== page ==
system and writing standards require a standard set of Respondents rated the severity level and the text in the
severity levels to help enforce consistency. Our work message scenario as being equally important to resolving the
supported the development of this standard. problem 67% of the time. In the remaining eight cases,
nearly twice as many respondents evaluated the message text
We decided to perform a usability test to evaluate
(21%) as more informative than the severity level (12%). The
severity level granularity and to identify a set of severity
message text was more informative because it contained
levels that software development teams will use consistently.
detailed information about the problem. The severity level is
We hypothesized that increasing the number of severity
more of a message ID, because it allows users to identify the
levels, or granularity, does not improve a user’s ability to
type of problem.
interpret the problem described in the message.
Figure 1. Pre-Assigned Levels Survey
Twenty-three test subjects, all Cadence employees,
volunteered to participate in three different online surveys.
The purpose of the surveys was to determine how many
severity levels were needed to help subjects identify the type
of problem in the message scenarios. The surveys allowed us
to explore this issue from different perspectives: subjects
either rated pre-assigned severity levels or assigned their own
levels. The expected findings were that subjects would only
need a small number of severity levels (Error and Warning)
to identify problems in the messages. Each survey used the
same six message scenarios. The messages adhered to our
message writing standards.
In the first survey, four subjects rated the
appropriateness of pre-assigned Fatal, Error, and Warning
severity levels assigned to the message texts. Continued on page 6.
Usability Interface 5 October 2003
Message Severity Levels Figure 3. Follow-Up Survey
Continued from page 5.
When asked to assign levels to the messages themselves,
the subjects assigned the correct severity level to the
messages only 50% of the time, the result represented great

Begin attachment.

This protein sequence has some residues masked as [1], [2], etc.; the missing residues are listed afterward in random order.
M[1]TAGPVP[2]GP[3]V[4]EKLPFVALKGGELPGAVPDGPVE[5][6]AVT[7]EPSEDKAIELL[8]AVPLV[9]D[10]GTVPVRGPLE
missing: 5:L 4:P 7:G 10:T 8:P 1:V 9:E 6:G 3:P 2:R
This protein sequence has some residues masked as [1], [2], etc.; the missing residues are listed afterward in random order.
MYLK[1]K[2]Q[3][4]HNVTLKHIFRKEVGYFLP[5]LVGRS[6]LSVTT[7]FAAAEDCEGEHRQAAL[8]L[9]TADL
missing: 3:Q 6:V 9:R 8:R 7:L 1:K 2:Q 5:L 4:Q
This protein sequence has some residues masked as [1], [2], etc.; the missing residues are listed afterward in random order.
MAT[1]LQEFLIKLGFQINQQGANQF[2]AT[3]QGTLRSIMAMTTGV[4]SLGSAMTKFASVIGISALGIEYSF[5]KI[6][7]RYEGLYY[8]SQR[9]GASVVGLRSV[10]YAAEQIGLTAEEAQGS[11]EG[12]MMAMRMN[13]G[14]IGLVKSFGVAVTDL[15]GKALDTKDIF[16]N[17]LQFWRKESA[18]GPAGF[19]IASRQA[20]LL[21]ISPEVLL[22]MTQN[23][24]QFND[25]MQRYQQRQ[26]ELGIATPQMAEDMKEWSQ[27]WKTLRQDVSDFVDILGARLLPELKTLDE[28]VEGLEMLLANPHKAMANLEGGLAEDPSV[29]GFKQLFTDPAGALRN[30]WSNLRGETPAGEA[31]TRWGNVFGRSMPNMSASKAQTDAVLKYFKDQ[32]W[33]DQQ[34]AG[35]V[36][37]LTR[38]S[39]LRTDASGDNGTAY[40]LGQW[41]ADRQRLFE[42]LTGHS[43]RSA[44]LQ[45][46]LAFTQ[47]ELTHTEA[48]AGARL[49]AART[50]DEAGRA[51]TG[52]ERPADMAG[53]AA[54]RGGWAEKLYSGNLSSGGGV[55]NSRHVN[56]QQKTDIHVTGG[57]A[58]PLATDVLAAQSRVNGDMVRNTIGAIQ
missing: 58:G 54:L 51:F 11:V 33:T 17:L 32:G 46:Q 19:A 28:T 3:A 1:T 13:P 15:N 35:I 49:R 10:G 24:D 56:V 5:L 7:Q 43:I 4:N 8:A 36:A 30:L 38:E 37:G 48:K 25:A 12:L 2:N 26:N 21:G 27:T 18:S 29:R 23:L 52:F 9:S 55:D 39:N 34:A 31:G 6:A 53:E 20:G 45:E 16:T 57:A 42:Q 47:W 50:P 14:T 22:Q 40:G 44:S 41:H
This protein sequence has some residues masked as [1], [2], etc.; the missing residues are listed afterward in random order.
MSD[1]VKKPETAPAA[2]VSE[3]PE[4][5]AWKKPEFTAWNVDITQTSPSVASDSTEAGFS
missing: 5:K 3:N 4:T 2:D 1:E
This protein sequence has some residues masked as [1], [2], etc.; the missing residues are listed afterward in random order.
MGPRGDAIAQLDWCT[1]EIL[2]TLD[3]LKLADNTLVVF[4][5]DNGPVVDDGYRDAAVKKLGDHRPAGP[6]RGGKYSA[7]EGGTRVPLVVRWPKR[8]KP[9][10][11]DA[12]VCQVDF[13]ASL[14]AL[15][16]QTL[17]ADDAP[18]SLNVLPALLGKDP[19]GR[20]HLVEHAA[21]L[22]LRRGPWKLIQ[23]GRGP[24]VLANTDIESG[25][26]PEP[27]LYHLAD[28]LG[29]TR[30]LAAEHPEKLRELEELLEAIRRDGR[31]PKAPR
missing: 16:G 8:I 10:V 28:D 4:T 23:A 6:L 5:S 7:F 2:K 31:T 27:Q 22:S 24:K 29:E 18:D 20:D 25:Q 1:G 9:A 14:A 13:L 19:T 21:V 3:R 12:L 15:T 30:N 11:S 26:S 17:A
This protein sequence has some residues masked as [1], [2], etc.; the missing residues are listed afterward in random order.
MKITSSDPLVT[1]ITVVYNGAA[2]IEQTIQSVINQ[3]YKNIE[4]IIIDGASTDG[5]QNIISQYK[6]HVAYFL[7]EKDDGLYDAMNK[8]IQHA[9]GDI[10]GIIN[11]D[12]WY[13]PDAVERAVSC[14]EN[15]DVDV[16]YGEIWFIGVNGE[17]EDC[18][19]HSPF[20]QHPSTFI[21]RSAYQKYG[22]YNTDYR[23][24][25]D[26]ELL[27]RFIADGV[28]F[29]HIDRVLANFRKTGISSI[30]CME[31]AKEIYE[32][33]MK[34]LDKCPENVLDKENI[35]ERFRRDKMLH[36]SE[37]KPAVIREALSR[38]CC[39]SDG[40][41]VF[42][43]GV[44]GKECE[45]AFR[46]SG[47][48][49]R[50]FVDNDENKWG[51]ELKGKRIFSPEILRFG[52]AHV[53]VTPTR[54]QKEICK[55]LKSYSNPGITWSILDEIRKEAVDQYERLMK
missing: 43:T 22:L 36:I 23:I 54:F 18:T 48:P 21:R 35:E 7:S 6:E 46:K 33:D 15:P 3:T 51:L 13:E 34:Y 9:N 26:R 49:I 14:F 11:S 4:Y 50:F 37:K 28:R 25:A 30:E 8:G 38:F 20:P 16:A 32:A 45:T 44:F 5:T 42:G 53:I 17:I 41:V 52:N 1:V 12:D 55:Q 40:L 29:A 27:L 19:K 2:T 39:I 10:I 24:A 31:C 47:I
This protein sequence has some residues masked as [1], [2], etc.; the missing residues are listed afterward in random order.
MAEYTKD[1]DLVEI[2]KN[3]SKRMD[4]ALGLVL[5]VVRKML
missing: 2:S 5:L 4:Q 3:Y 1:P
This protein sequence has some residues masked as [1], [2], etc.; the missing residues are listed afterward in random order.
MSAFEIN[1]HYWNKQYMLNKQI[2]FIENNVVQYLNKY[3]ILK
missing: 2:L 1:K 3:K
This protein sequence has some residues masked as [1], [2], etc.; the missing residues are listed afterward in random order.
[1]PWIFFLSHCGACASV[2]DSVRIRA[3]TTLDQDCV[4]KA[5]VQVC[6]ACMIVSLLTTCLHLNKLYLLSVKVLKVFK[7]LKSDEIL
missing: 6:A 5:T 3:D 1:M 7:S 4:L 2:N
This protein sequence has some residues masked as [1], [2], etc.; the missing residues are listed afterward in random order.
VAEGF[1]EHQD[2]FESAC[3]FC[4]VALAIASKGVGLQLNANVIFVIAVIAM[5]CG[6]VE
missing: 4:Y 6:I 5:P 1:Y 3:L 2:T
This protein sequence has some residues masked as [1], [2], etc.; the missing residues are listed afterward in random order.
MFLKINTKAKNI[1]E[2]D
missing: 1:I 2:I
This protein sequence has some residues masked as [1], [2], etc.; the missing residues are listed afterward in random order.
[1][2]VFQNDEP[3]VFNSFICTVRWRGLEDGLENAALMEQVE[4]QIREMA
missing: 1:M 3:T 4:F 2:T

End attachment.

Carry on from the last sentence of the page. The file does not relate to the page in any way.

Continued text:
differences according to the level. All of the Fatal messages
were incorrectly assigned the Error severity level.
The results suggest message severity levels are
extremely subjective. The subject’s prior experiences with
other messages influence his or her perception of message
severity levels. (The survey instructions can be ruled out as a
reason for this finding because subjects were asked to assign
their own severity levels—severity levels were not provided
in the fill-in survey).
Although the severity level was correctly assigned to
Error messages 83% of the time, only half of the Warning Subjects perceived all of the Fatal messages to be Error
messages were correctly assigned (Figure 2). messages in the fill-in survey. The results of the follow-up
Figure 2. Fill-In Survey survey reinforce the finding that subjects tend to rate Fatal
messages the same as Error messages.
When asked to provide severity levels for the messages,
subjects consistently used two levels: Warning and Error
(fill-in survey). This supports the argument that increasing
the granularity of severity levels is unnecessary.
Across all three surveys, the combination of message
text and severity level was rated most important to solving
the problem. In the remaining cases, message text was rated
as more informative than the severity level by a margin of
The severity levels listed in our message writing
standards were used in 93% of the survey responses (that is,
Error and Warning—the Information and Question levels